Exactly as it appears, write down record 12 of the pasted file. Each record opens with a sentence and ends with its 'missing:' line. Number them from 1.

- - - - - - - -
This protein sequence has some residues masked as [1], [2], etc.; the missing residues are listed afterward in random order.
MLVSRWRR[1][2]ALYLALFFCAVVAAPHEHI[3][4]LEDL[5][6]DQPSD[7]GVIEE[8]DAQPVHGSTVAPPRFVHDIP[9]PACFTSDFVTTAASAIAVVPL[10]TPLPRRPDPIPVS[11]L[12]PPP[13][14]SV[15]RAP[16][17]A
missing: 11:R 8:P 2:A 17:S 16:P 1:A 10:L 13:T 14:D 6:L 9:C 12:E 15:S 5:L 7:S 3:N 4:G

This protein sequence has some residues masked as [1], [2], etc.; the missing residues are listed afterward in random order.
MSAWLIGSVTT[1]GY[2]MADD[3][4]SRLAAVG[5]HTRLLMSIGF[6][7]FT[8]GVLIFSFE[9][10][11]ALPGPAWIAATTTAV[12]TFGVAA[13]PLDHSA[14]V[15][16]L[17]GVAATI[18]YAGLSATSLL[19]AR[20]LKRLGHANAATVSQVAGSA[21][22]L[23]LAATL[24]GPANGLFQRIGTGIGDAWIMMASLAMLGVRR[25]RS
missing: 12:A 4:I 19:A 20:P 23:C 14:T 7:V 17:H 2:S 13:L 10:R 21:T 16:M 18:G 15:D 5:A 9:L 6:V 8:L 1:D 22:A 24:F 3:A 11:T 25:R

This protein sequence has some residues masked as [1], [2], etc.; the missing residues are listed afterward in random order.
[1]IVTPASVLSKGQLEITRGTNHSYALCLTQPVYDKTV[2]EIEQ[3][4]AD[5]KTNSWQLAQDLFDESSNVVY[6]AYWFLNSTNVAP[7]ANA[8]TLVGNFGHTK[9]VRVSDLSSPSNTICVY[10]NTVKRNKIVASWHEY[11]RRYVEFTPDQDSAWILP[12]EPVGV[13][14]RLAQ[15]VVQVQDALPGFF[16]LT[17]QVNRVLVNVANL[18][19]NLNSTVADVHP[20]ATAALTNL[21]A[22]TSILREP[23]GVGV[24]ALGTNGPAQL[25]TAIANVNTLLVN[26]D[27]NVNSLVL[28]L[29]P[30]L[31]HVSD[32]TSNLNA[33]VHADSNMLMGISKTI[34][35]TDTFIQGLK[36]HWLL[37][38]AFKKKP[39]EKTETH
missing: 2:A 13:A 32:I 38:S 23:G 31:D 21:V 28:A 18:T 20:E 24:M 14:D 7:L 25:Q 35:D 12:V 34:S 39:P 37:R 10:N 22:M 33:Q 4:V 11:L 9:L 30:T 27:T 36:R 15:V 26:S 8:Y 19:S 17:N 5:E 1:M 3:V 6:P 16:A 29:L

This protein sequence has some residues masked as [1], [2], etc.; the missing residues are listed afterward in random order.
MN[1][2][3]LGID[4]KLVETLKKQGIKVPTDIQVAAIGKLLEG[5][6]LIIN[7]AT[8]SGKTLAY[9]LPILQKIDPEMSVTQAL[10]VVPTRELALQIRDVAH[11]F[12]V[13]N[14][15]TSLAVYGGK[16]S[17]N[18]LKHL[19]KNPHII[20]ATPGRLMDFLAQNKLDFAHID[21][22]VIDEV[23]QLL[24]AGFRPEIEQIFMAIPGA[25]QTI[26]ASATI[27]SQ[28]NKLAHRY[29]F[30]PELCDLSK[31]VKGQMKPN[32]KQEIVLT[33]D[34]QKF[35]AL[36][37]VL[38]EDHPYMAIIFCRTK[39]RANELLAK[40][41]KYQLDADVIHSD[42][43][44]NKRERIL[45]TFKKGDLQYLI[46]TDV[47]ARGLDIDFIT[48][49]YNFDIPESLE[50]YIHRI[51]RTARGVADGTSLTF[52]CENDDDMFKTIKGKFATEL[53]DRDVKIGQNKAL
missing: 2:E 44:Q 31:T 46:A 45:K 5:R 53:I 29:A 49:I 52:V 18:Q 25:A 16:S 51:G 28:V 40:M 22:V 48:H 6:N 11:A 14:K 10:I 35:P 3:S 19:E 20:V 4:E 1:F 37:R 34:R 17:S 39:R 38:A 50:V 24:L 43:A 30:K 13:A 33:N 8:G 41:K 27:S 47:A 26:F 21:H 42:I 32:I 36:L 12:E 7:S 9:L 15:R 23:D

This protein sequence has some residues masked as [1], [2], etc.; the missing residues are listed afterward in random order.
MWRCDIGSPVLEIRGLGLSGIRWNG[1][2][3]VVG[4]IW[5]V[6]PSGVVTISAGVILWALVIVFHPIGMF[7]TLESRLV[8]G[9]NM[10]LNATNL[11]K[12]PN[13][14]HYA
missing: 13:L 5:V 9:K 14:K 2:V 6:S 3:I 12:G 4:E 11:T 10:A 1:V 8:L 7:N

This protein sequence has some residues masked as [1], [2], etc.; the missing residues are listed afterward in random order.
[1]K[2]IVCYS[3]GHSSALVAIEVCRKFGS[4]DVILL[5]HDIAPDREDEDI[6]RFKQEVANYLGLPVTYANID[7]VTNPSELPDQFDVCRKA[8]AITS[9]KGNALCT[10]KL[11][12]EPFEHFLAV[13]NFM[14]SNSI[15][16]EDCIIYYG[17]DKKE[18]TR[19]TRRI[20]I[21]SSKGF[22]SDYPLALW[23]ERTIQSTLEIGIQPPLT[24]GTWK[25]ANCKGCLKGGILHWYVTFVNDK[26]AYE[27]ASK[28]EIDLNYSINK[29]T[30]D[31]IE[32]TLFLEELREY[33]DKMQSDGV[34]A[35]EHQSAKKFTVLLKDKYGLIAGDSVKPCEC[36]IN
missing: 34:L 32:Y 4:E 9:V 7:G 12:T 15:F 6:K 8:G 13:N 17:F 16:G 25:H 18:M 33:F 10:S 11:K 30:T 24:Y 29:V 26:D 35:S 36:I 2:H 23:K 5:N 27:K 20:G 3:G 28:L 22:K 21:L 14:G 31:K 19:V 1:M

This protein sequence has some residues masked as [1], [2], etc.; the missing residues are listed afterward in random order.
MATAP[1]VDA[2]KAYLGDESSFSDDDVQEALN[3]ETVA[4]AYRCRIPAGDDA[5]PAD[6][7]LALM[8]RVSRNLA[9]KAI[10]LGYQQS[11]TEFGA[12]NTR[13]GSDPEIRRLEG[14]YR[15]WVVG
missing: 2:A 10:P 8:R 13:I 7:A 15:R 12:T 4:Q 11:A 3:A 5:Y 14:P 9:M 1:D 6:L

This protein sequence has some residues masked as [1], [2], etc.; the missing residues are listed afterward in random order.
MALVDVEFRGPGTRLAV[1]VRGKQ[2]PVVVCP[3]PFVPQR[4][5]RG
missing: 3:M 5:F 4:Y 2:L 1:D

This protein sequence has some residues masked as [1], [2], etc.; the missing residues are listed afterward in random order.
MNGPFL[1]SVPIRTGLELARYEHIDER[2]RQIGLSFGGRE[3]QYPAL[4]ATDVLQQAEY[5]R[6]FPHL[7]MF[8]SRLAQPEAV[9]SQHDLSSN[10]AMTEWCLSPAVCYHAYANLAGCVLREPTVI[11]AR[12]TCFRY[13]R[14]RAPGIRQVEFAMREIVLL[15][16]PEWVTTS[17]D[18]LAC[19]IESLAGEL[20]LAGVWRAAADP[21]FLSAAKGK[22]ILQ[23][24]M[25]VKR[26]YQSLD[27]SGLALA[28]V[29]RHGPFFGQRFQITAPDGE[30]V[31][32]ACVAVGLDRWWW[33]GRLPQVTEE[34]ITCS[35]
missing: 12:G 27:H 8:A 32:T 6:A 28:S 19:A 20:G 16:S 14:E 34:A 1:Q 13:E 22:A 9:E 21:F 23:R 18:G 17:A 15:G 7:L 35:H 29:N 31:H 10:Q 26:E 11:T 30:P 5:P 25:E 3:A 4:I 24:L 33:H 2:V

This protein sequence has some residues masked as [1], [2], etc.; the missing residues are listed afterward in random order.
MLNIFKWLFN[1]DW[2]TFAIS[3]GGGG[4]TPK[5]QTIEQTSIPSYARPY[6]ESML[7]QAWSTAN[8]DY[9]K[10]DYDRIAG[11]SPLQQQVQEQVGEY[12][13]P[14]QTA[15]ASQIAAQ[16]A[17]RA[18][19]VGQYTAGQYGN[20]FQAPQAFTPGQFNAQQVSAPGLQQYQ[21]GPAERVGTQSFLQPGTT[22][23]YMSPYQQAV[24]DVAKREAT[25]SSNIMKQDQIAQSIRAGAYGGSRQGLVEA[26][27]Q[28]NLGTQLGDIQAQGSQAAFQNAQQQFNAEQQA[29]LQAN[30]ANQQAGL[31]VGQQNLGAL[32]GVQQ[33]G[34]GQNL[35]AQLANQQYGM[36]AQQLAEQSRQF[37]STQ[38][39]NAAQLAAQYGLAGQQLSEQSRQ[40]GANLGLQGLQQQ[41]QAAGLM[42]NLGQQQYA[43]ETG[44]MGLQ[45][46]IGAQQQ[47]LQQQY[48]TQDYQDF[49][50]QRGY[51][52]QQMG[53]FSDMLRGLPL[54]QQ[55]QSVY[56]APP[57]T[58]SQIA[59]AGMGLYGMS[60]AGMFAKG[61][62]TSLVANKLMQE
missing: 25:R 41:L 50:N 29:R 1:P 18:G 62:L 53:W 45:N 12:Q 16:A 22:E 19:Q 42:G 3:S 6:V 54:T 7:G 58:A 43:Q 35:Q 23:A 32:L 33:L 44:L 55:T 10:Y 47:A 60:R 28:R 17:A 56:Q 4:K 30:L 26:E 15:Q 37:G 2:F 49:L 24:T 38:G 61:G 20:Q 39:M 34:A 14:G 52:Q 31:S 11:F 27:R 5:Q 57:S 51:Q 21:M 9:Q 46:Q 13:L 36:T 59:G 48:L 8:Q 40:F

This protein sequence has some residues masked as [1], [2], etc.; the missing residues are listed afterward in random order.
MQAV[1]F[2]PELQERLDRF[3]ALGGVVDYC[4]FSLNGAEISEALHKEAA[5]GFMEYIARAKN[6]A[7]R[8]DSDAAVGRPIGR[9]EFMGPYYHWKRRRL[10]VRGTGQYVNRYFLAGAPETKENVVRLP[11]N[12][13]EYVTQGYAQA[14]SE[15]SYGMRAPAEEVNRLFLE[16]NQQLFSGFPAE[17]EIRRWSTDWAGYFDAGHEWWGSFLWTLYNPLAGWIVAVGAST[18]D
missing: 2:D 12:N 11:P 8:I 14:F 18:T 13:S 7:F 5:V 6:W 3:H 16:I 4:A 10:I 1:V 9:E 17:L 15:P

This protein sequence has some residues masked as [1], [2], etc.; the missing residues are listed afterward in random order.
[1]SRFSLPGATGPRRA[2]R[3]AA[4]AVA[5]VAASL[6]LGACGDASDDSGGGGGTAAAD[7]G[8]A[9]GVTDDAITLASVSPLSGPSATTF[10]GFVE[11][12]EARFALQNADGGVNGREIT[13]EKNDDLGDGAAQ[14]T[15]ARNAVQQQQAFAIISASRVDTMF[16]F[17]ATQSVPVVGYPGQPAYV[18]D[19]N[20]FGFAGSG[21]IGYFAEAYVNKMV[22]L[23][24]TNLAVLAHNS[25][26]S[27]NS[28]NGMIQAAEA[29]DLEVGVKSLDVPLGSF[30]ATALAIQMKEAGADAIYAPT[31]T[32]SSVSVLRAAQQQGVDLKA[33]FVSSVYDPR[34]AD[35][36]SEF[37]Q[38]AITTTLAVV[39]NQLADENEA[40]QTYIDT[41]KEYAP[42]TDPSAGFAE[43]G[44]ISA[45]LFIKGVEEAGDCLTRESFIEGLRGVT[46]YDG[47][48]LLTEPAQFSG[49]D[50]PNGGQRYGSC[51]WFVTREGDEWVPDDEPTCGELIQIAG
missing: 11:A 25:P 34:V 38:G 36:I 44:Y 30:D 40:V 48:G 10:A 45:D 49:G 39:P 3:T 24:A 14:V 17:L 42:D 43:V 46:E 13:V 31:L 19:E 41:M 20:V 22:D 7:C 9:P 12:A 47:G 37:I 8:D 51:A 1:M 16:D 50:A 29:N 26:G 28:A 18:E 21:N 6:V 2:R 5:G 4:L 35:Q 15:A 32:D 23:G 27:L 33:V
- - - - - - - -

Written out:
This protein sequence has some residues masked as [1], [2], etc.; the missing residues are listed afterward in random order.
[1]SRFSLPGATGPRRA[2]R[3]AA[4]AVA[5]VAASL[6]LGACGDASDDSGGGGGTAAAD[7]G[8]A[9]GVTDDAITLASVSPLSGPSATTF[10]GFVE[11][12]EARFALQNADGGVNGREIT[13]EKNDDLGDGAAQ[14]T[15]ARNAVQQQQAFAIISASRVDTMF[16]F[17]ATQSVPVVGYPGQPAYV[18]D[19]N[20]FGFAGSG[21]IGYFAEAYVNKMV[22]L[23][24]TNLAVLAHNS[25][26]S[27]NS[28]NGMIQAAEA[29]DLEVGVKSLDVPLGSF[30]ATALAIQMKEAGADAIYAPT[31]T[32]SSVSVLRAAQQQGVDLKA[33]FVSSVYDPR[34]AD[35][36]SEF[37]Q[38]AITTTLAVV[39]NQLADENEA[40]QTYIDT[41]KEYAP[42]TDPSAGFAE[43]G[44]ISA[45]LFIKGVEEAGDCLTRESFIEGLRGVT[46]YDG[47][48]LLTEPAQFSG[49]D[50]PNGGQRYGSC[51]WFVTREGDEWVPDDEPTCGELIQIAG
missing: 11:A 25:P 34:V 38:G 36:I 44:Y 30:D 40:V 48:G 10:A 45:D 49:G 39:P 3:T 24:A 14:V 17:L 42:D 43:V 46:E 13:V 31:L 19:E 41:M 20:V 22:D 7:C 9:P 12:A 47:G 37:I 8:D 51:A 1:M 16:D 50:A 29:N 26:G 28:A 18:E 21:N 6:V 2:R 5:G 4:L 35:Q 15:A 32:D 23:G 27:L 33:V